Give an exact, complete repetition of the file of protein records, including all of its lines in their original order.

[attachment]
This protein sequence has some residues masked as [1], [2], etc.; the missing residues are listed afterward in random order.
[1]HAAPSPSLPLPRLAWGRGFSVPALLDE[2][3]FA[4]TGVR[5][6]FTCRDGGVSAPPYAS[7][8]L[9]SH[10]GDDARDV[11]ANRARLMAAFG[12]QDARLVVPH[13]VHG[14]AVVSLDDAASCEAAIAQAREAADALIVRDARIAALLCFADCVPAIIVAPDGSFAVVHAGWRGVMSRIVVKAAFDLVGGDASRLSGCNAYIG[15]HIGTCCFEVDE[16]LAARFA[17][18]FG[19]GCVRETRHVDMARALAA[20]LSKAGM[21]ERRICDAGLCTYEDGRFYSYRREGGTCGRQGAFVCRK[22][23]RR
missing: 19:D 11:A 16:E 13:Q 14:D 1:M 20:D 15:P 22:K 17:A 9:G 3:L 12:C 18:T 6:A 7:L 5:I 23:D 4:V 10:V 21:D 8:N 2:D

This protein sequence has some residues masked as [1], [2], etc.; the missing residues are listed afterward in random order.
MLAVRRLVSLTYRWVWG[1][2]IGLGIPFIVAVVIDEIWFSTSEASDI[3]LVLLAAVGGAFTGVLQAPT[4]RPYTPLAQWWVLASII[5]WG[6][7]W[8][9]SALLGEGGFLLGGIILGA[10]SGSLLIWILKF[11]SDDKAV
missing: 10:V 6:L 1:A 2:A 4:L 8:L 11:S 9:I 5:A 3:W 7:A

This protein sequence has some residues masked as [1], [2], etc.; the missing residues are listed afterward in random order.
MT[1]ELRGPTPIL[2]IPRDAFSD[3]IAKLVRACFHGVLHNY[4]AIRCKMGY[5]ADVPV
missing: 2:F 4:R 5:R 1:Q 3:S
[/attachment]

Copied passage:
This protein sequence has some residues masked as [1], [2], etc.; the missing residues are listed afterward in random order.
[1]HAAPSPSLPLPRLAWGRGFSVPALLDE[2][3]FA[4]TGVR[5][6]FTCRDGGVSAPPYAS[7][8]L[9]SH[10]GDDARDV[11]ANRARLMAAFG[12]QDARLVVPH[13]VHG[14]AVVSLDDAASCEAAIAQAREAADALIVRDARIAALLCFADCVPAIIVAPDGSFAVVHAGWRGVMSRIVVKAAFDLVGGDASRLSGCNAYIG[15]HIGTCCFEVDE[16]LAARFA[17][18]FG[19]GCVRETRHVDMARALAA[20]LSKAGM[21]ERRICDAGLCTYEDGRFYSYRREGGTCGRQGAFVCRK[22][23]RR
missing: 19:D 11:A 16:E 13:Q 14:D 1:M 20:D 15:P 22:K 17:A 9:G 3:L 12:C 18:T 6:A 7:L 5:I 23:D 4:V 10:V 21:D 8:N 2:D

This protein sequence has some residues masked as [1], [2], etc.; the missing residues are listed afterward in random order.
MLAVRRLVSLTYRWVWG[1][2]IGLGIPFIVAVVIDEIWFSTSEASDI[3]LVLLAAVGGAFTGVLQAPT[4]RPYTPLAQWWVLASII[5]WG[6][7]W[8][9]SALLGEGGFLLGGIILGA[10]SGSLLIWILKF[11]SDDKAV
missing: 10:V 6:L 1:A 2:A 4:L 8:L 11:S 9:I 5:A 3:W 7:A

This protein sequence has some residues masked as [1], [2], etc.; the missing residues are listed afterward in random order.
MT[1]ELRGPTPIL[2]IPRDAFSD[3]IAKLVRACFHGVLHNY[4]AIRCKMGY[5]ADVPV
missing: 2:F 4:R 5:R 1:Q 3:S